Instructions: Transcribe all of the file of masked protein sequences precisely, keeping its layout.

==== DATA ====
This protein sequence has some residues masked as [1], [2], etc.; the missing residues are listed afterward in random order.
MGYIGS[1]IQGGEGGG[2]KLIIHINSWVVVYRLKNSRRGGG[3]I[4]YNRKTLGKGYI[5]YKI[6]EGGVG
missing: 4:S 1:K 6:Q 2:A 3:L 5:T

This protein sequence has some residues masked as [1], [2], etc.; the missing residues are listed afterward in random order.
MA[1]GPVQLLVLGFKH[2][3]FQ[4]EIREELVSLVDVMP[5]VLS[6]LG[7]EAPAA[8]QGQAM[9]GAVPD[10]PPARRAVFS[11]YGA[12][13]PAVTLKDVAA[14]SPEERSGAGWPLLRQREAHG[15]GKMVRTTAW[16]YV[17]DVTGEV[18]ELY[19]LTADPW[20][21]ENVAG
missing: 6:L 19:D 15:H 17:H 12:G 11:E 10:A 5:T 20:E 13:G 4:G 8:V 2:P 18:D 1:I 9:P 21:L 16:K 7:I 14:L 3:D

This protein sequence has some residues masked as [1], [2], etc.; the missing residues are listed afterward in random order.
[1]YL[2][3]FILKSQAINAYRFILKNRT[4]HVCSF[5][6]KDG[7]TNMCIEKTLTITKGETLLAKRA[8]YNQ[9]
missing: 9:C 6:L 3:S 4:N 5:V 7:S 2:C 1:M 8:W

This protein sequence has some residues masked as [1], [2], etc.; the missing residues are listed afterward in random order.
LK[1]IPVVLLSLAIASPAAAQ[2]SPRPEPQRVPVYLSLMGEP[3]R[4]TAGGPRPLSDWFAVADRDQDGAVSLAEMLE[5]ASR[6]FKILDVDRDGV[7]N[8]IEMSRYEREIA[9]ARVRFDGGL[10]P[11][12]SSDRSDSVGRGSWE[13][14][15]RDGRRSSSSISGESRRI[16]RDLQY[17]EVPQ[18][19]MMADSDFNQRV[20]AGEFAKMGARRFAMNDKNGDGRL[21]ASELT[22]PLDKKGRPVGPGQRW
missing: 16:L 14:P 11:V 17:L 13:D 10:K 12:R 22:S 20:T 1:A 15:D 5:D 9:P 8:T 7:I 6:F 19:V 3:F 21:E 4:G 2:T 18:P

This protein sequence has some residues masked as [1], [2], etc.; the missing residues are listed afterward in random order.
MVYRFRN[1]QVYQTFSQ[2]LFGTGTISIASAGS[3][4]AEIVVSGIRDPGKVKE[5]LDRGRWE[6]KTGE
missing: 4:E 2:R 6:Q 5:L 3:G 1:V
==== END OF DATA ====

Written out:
This protein sequence has some residues masked as [1], [2], etc.; the missing residues are listed afterward in random order.
MGYIGS[1]IQGGEGGG[2]KLIIHINSWVVVYRLKNSRRGGG[3]I[4]YNRKTLGKGYI[5]YKI[6]EGGVG
missing: 4:S 1:K 6:Q 2:A 3:L 5:T

This protein sequence has some residues masked as [1], [2], etc.; the missing residues are listed afterward in random order.
MA[1]GPVQLLVLGFKH[2][3]FQ[4]EIREELVSLVDVMP[5]VLS[6]LG[7]EAPAA[8]QGQAM[9]GAVPD[10]PPARRAVFS[11]YGA[12][13]PAVTLKDVAA[14]SPEERSGAGWPLLRQREAHG[15]GKMVRTTAW[16]YV[17]DVTGEV[18]ELY[19]LTADPW[20][21]ENVAG
missing: 6:L 19:D 15:H 17:H 12:G 11:E 10:A 5:T 20:E 13:G 4:G 8:V 2:P 18:D 1:I 9:P 21:L 16:K 7:I 14:L 3:D

This protein sequence has some residues masked as [1], [2], etc.; the missing residues are listed afterward in random order.
[1]YL[2][3]FILKSQAINAYRFILKNRT[4]HVCSF[5][6]KDG[7]TNMCIEKTLTITKGETLLAKRA[8]YNQ[9]
missing: 9:C 6:L 3:S 4:N 5:V 7:S 2:C 1:M 8:W

This protein sequence has some residues masked as [1], [2], etc.; the missing residues are listed afterward in random order.
LK[1]IPVVLLSLAIASPAAAQ[2]SPRPEPQRVPVYLSLMGEP[3]R[4]TAGGPRPLSDWFAVADRDQDGAVSLAEMLE[5]ASR[6]FKILDVDRDGV[7]N[8]IEMSRYEREIA[9]ARVRFDGGL[10]P[11][12]SSDRSDSVGRGSWE[13][14][15]RDGRRSSSSISGESRRI[16]RDLQY[17]EVPQ[18][19]MMADSDFNQRV[20]AGEFAKMGARRFAMNDKNGDGRL[21]ASELT[22]PLDKKGRPVGPGQRW
missing: 16:L 14:P 11:V 17:L 13:D 10:K 12:R 22:S 20:T 1:A 15:D 5:D 9:P 8:T 7:I 6:F 19:V 3:F 21:E 4:G 2:T 18:P

This protein sequence has some residues masked as [1], [2], etc.; the missing residues are listed afterward in random order.
MVYRFRN[1]QVYQTFSQ[2]LFGTGTISIASAGS[3][4]AEIVVSGIRDPGKVKE[5]LDRGRWE[6]KTGE
missing: 4:E 2:R 6:Q 5:L 3:G 1:V